Amplification reactions generated a fragment of the HIV genome from nucleotide 2057 to 3623, numbering according to the HXB2 (K03455) genome. The resultant PCR products were diluted 1:20 using nuclease-free water. Allele-specific PCR (AS-PCR) reactions for drug-resistant point mutations K103N, Y181C and M184V were performed, using previously published oligonucleotides . Real-time PCR conditions were modified to accommodate use of the Taqman Fast Universal Master Mix (Applied Biosystems, Warrington, UK). For the M184V minority assay, we used a modified protocol PLX4032 with 55% M184V-F1, 30% M184V-F2 and 15% M184V-F3 type-specific
primers. Reactions were cycled using an ABI 7500 Fast Taqman instrument (Applied Biosystems), with an extension time of 35 s, and a reaction volume of 20 μL. Control reactions containing 1% mutant were included with each minority PCR run to provide a sensitivity cut-off point. Control reactions were generated by mixing plasmid DNA containing a subtype B reference sequence, with a second plasmid containing the same sequence with resistance point mutations. These plasmid mixtures were used to generate PCR fragments, akin to targets in
patients’ specimens, and were run alongside GSK-3 activation study specimens. All assay control reagents were identical to those used by Johnson et al. for their original technical validation investigations . However, in contrast to the published methods, we included a 1% mutant control in each minority assay run. The ΔCt of these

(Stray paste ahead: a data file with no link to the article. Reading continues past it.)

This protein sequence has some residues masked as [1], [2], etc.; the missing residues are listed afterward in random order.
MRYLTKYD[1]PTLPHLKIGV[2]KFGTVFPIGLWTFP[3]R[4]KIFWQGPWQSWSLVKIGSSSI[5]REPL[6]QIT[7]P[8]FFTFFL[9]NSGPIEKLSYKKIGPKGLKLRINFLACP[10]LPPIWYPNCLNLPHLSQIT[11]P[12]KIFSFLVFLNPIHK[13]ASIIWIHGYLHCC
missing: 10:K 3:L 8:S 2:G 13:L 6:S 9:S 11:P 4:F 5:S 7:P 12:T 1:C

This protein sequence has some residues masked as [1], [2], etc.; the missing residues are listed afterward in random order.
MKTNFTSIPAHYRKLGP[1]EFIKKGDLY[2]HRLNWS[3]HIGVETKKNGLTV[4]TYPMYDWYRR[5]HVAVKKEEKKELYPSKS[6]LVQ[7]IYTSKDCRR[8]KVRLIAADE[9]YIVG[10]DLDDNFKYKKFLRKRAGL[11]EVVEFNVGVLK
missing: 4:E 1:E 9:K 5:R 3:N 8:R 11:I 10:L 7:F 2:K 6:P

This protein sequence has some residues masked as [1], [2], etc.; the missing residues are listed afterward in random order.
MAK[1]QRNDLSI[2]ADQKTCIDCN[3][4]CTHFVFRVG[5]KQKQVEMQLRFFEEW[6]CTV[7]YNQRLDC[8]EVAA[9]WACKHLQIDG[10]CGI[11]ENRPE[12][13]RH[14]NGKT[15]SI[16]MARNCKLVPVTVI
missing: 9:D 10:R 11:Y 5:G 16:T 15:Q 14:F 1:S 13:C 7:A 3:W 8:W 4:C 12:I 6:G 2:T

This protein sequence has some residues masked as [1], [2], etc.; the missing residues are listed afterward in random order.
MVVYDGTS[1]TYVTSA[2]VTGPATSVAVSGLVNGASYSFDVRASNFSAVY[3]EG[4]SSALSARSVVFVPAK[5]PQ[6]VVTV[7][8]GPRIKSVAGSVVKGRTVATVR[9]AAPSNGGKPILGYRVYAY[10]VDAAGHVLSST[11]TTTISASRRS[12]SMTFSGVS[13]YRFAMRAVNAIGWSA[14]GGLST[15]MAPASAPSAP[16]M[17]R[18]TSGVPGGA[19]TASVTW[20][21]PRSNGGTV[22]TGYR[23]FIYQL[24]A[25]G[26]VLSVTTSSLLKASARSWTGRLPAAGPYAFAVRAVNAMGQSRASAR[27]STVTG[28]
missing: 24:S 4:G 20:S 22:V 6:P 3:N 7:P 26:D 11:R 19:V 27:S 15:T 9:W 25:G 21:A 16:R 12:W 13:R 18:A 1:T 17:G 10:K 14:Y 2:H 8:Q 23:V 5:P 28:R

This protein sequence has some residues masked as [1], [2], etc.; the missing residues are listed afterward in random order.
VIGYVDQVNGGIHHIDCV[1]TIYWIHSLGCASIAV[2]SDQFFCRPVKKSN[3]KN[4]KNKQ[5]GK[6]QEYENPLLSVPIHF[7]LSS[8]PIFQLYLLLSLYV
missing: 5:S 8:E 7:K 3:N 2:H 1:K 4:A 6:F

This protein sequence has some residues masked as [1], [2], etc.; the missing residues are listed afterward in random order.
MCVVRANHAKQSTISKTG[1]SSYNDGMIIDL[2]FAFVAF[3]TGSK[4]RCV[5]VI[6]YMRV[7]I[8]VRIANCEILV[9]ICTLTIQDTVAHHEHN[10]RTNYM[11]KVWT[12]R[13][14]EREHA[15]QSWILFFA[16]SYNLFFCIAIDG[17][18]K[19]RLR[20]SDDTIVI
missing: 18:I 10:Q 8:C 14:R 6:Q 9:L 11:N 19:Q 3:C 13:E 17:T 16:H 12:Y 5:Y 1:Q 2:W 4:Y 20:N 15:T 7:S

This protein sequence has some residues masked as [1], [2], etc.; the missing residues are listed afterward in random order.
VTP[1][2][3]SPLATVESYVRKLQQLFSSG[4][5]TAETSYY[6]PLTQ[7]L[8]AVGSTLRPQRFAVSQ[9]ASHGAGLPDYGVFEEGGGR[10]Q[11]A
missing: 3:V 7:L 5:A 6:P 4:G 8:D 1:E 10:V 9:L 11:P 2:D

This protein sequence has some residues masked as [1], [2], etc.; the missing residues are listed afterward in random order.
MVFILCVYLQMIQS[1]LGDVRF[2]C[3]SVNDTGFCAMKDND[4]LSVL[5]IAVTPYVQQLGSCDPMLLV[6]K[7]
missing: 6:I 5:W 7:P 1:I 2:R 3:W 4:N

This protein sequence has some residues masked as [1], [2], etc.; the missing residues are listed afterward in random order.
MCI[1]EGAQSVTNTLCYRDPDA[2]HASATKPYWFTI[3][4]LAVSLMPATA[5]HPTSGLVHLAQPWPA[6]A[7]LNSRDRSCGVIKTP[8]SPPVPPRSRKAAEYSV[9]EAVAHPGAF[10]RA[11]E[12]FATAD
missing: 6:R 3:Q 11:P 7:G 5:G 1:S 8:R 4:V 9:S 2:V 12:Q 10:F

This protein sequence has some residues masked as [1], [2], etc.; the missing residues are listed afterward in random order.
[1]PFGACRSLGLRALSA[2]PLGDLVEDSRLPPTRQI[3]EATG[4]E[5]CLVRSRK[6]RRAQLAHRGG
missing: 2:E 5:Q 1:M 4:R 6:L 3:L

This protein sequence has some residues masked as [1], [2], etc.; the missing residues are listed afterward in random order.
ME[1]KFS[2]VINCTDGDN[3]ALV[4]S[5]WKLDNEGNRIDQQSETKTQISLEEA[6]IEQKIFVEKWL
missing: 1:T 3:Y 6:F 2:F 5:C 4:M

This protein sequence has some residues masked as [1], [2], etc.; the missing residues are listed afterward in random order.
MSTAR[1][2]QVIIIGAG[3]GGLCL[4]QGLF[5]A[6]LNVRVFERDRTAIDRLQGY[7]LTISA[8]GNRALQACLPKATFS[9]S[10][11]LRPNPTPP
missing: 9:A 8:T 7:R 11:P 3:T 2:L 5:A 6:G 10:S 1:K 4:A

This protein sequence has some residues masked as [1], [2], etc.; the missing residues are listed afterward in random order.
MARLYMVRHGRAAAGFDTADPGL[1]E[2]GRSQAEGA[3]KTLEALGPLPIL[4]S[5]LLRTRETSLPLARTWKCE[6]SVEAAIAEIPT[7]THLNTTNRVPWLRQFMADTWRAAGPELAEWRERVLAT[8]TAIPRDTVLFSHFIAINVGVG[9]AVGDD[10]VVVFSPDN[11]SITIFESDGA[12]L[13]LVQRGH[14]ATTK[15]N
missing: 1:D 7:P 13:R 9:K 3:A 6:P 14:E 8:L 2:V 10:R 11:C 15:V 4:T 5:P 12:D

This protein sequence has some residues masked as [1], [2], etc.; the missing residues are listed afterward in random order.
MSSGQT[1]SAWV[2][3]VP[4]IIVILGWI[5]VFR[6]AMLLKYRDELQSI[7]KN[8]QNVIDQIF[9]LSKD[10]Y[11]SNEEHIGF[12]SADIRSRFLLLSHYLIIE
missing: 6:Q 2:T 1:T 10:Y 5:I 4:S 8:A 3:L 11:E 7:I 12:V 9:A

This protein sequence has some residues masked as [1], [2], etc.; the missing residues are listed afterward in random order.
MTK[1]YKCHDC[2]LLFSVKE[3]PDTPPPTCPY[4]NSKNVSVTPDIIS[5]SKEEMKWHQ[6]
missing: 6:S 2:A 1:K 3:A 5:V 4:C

reactions provided the sensitivity cut-off experimentally determined for each assay run. Patient-derived material with a ΔCt equal to or less than that recorded for the 1% control was scored as having minority drug resistance. All three assays underwent technical validation in house by triplicate testing of samples for reproducibility and precision, linearity of minority titrations and by testing of samples with known mixed nucleotides at relevant drug resistance codons. We also performed DNA sequencing on all patient-derived pol gene sequences. TDR was defined using mutations according Resveratrol to a published World Health Organization (WHO) list . Statistical analyses were performed using McNemar’s test for paired data to compare AS-PCR methods vs. standard genotyping. Using HIV genotyping by population DNA sequencing, the K103N mutation was detected in 10 of 165 samples [6.1%; 95% confidence interval (CI) 2.9–10.9%]. Using the minority species assays, we found K103N in 12 of 165 samples (7.3%; 95% CI 3.8–12.4%). Thus, the minority-specific method increased the rate of detection of K103N by 20%; however, this was not statistically significant (P=0.5; 95% CI 0–54%).